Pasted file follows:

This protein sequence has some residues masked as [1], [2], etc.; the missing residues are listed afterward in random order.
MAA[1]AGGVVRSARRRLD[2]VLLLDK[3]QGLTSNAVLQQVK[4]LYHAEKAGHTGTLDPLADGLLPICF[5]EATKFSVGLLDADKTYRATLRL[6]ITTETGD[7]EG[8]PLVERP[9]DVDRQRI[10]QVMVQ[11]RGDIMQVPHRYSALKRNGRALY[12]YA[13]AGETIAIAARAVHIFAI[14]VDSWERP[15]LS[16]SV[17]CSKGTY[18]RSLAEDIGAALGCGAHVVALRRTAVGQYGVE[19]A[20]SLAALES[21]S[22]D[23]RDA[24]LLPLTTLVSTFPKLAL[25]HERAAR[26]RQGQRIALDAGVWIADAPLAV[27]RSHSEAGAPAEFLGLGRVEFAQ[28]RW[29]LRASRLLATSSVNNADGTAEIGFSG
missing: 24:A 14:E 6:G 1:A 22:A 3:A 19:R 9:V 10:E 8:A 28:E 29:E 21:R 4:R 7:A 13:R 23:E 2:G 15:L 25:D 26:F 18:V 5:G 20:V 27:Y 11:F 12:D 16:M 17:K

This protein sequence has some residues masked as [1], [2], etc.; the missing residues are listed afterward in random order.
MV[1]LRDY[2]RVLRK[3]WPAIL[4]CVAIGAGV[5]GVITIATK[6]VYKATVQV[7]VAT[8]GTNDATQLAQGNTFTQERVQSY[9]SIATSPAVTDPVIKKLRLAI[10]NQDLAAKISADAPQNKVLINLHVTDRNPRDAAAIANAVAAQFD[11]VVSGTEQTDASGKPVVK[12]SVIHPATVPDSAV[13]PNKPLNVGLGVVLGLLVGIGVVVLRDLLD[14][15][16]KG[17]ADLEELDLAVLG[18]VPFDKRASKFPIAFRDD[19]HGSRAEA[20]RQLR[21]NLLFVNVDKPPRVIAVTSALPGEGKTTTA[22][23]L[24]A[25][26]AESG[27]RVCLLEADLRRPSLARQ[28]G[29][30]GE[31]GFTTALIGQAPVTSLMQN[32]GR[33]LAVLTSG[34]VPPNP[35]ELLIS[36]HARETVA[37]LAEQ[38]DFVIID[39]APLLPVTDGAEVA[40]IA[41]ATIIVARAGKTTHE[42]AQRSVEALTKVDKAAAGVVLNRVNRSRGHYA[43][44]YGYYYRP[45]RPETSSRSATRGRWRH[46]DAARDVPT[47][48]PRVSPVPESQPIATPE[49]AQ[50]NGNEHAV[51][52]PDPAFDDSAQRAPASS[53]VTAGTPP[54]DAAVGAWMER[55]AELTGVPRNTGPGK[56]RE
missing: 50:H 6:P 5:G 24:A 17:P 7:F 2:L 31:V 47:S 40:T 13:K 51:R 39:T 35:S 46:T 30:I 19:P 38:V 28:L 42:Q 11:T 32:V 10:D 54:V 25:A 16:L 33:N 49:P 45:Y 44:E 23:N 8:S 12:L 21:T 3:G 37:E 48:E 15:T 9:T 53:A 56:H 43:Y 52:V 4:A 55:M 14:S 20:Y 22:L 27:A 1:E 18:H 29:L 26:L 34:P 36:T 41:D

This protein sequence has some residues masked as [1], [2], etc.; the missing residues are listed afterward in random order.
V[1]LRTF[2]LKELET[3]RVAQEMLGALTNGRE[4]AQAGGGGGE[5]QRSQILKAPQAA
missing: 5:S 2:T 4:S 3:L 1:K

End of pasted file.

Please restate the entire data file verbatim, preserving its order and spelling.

This protein sequence has some residues masked as [1], [2], etc.; the missing residues are listed afterward in random order.
MAA[1]AGGVVRSARRRLD[2]VLLLDK[3]QGLTSNAVLQQVK[4]LYHAEKAGHTGTLDPLADGLLPICF[5]EATKFSVGLLDADKTYRATLRL[6]ITTETGD[7]EG[8]PLVERP[9]DVDRQRI[10]QVMVQ[11]RGDIMQVPHRYSALKRNGRALY[12]YA[13]AGETIAIAARAVHIFAI[14]VDSWERP[15]LS[16]SV[17]CSKGTY[18]RSLAEDIGAALGCGAHVVALRRTAVGQYGVE[19]A[20]SLAALES[21]S[22]D[23]RDA[24]LLPLTTLVSTFPKLAL[25]HERAAR[26]RQGQRIALDAGVWIADAPLAV[27]RSHSEAGAPAEFLGLGRVEFAQ[28]RW[29]LRASRLLATSSVNNADGTAEIGFSG
missing: 24:A 14:E 6:G 1:A 22:A 3:A 19:R 9:V 10:E 8:A 28:E 29:E 21:R 4:R 7:A 13:R 23:E 2:G 15:L 25:D 26:F 18:V 5:G 20:V 27:Y 11:F 12:D 16:M 17:K

This protein sequence has some residues masked as [1], [2], etc.; the missing residues are listed afterward in random order.
MV[1]LRDY[2]RVLRK[3]WPAIL[4]CVAIGAGV[5]GVITIATK[6]VYKATVQV[7]VAT[8]GTNDATQLAQGNTFTQERVQSY[9]SIATSPAVTDPVIKKLRLAI[10]NQDLAAKISADAPQNKVLINLHVTDRNPRDAAAIANAVAAQFD[11]VVSGTEQTDASGKPVVK[12]SVIHPATVPDSAV[13]PNKPLNVGLGVVLGLLVGIGVVVLRDLLD[14][15][16]KG[17]ADLEELDLAVLG[18]VPFDKRASKFPIAFRDD[19]HGSRAEA[20]RQLR[21]NLLFVNVDKPPRVIAVTSALPGEGKTTTA[22][23]L[24]A[25][26]AESG[27]RVCLLEADLRRPSLARQ[28]G[29][30]GE[31]GFTTALIGQAPVTSLMQN[32]GR[33]LAVLTSG[34]VPPNP[35]ELLIS[36]HARETVA[37]LAEQ[38]DFVIID[39]APLLPVTDGAEVA[40]IA[41]ATIIVARAGKTTHE[42]AQRSVEALTKVDKAAAGVVLNRVNRSRGHYA[43][44]YGYYYRP[45]RPETSSRSATRGRWRH[46]DAARDVPT[47][48]PRVSPVPESQPIATPE[49]AQ[50]NGNEHAV[51][52]PDPAFDDSAQRAPASS[53]VTAGTPP[54]DAAVGAWMER[55]AELTGVPRNTGPGK[56]RE
missing: 50:H 6:P 5:G 24:A 17:P 7:F 2:L 31:V 47:S 40:T 13:K 51:R 39:T 35:S 46:T 30:I 19:P 38:V 28:L 42:Q 11:T 32:V 10:D 54:V 25:A 16:L 33:N 49:P 45:Y 44:E 23:N 8:S 12:L 21:T 3:G 37:E 48:E 15:T 9:T 53:A 56:H 43:Y 52:V 4:A 55:M 14:S 20:Y 22:L 27:A 1:E 18:H 29:L 26:L 34:P 36:T 41:D

This protein sequence has some residues masked as [1], [2], etc.; the missing residues are listed afterward in random order.
V[1]LRTF[2]LKELET[3]RVAQEMLGALTNGRE[4]AQAGGGGGE[5]QRSQILKAPQAA
missing: 5:S 2:T 4:S 3:L 1:K